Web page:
Wednesday, 27 May 2009
i. List the most helpful book you've read in this category;
ii. Describe why you found it helpful; and
iii. Tag five more friends and spread the meme love.
Who Needs Theology? by Grenz and Olson. A very good basic book that I read when i first started college that enabled me to understand what theology was all about.
2. Biblical Theology
Promise and Presence, John Colwell. Completely reshaped my understanding of the nature of God and Church in light of the sacraments.
My 4 years at Spurgeon's College. This has helped shape my theology in more ways than I can explain.
Velvet Elvis by Rob Bell. This made me look again at who Jesus is.
5. Old Testament
The Message, Eugene Peterson. This might seem a strange one to put, but it has helped me no end grapple with the Old Testament and be amazed by God through his dealings with Israel.
6. New Testament
What St Paul Really Said, Tom Wright. Concise, readable, essential. ditto
Evil and the Justice of God, N.T Wright. Got my eyes looking at earth and how to bring heaven here.
8. (Church) History
Church History Module at Spurgeon's. Spent 12 weeks reading various sources on Church history.
The Heavenly Man, Brother Yun. Helped me understand Church and discipleship in a whole new way.
Tough one! Loads. The Shaping of things to Come by Hirsch and Frost and Jesus Wants to Save Christians by Rob Bell. These books and a whole number of different things have helped challenge me and lead me to passionately want to explore new ways of engaging with society with the message of Jesus.
The Lord and His Prayer by Tom Wright. Helped begin to lead me to pray in new ways.
Tuesday, 26 May 2009
Wednesday, 20 May 2009
'John Walsh, of Irish Survivors of Child Abuse, said he felt "cheated and deceived" by the lack of prosecutions.
The findings will not be used for criminal prosecutions - in part because the Christian Brothers successfully sued the commission in 2004 to keep the identities of all of its members, dead or alive, unnamed in the report.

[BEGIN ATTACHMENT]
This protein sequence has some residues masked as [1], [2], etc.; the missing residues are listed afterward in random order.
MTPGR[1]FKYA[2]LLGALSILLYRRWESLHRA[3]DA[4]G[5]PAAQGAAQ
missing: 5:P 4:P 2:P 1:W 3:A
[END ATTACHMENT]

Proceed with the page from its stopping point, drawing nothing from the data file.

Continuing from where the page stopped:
No real names, whether of victims or perpetrators, appear in the final document.
Mr Walsh said: "I would have never opened my wounds if I'd known this was going to be the end result.
"It has devastated me and will devastate most victims because there are no criminal proceedings and no accountability whatsoever."'
I know God will bring justice, if not in this life, then the next, but I'm sure that is little or no comfort to those who have suffered such horrific abuse.
Tuesday, 19 May 2009
Monday, 18 May 2009
For many, sexuality is about the physical act that takes place between two people for physical pleasure. Yet sexuality is much more than this. Sexuality is about ways we try and reconnect with the world, with each other and with God.
Two people can have sex and never be connected with each other.
It can be ‘just sex’. Neither one invests any emotion into it. Its just sex.
So the only connection is physical.
It’s not sexual at all.
There is no connection.
They are still severed and cut off.
In the beginning God created male and female in his image.
This is what is unique about humans.
Humans were created in God’s image which means all of humanity reflects something of God’s image. So when you look at humanity you can see something of God.
Ever been to a Zoo and seen how animals behave when they are in mating season?
They pace around each other driven by this urge to mate.
A lion isn’t worried about the feelings of the other lion.
They are not wondering if they are loved for more than their body.
The just want to have sex.
Ever been on a holiday or heard of a holiday where people have gone to be ‘wild’.
Maybe you’ve been on an 18-30’s holiday?
It’s about going crazy. Drink loads. It’s about feeling good.
It’s about satisfying your urges
It’s about sacrificing what it means to be human, a temptation to ignore your conscience or a sense of a higher purpose.
It’s about acting like an animal.
Paul talks about the body being a temple of the Holy Spirit.
The Temple in Jewish times was the place where God resided. The place where heaven and earth met.
The place of the divine.
So the body is a place where God is. It is sacred. It is special.
We’re not just a collection of urges and desires and needs, but a place whom God resides in.
In the ancient Greek world people used a phrase to describe what it meant to be human. The phrase was ‘Food is for the stomach and the stomach for food.’ So they understood a person to be a collection of physical needs. So you’re hungry, you eat. You’re tired you sleep. You want sex you go and get it.
This view dominates out society today.
It’s a view that says we’re the sum of our urges.
But God created us different.
He said we’re made in his image.
He says we’re more than our urges.
But we can also go the other way.
We can deny our urges altogether.
We can become like angels.
The bible says that angels are a spirit. A spirit is a being with no body, no physical essence. Marriage and sex and procreation are not a part of their existence. Physical contact is not a part of their existence.